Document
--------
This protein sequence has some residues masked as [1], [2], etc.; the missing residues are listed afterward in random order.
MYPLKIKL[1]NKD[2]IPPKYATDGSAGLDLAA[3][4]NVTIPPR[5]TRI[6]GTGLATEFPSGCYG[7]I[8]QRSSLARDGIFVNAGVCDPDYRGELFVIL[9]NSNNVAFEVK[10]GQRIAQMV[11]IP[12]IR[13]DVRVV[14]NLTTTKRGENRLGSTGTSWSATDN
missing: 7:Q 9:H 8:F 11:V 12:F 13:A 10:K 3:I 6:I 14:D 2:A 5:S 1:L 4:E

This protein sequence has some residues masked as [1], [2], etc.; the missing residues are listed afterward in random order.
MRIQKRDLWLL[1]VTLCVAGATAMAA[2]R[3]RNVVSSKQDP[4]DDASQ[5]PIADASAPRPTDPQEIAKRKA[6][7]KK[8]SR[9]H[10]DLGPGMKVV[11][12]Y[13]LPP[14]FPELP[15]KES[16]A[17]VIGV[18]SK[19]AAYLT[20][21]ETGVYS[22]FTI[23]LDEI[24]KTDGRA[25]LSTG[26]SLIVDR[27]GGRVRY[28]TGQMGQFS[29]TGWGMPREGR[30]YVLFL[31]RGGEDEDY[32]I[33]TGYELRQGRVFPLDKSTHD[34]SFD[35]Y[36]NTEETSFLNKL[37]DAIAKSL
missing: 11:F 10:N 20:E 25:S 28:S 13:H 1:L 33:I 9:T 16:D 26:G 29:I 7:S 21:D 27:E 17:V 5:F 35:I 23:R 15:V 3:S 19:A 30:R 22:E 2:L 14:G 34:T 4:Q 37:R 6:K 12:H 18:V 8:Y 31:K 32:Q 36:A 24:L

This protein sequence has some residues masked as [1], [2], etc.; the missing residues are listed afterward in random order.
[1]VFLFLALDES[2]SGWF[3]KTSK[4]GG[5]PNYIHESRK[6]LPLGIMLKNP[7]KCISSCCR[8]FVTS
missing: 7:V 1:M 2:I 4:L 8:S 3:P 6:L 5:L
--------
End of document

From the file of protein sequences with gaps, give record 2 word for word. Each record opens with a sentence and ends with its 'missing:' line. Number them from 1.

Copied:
This protein sequence has some residues masked as [1], [2], etc.; the missing residues are listed afterward in random order.
MRIQKRDLWLL[1]VTLCVAGATAMAA[2]R[3]RNVVSSKQDP[4]DDASQ[5]PIADASAPRPTDPQEIAKRKA[6][7]KK[8]SR[9]H[10]DLGPGMKVV[11][12]Y[13]LPP[14]FPELP[15]KES[16]A[17]VIGV[18]SK[19]AAYLT[20][21]ETGVYS[22]FTI[23]LDEI[24]KTDGRA[25]LSTG[26]SLIVDR[27]GGRVRY[28]TGQMGQFS[29]TGWGMPREGR[30]YVLFL[31]RGGEDEDY[32]I[33]TGYELRQGRVFPLDKSTHD[34]SFD[35]Y[36]NTEETSFLNKL[37]DAIAKSL
missing: 11:F 10:N 20:E 25:S 28:S 13:H 1:L 33:I 9:T 16:D 26:G 29:I 7:S 21:D 27:E 17:V 5:F 35:I 23:R 15:V 3:S 19:A 30:R 22:E 2:L 14:G 34:T 4:Q 37:R 6:K 12:H 18:V 8:Y 31:K 32:Q 36:A 24:L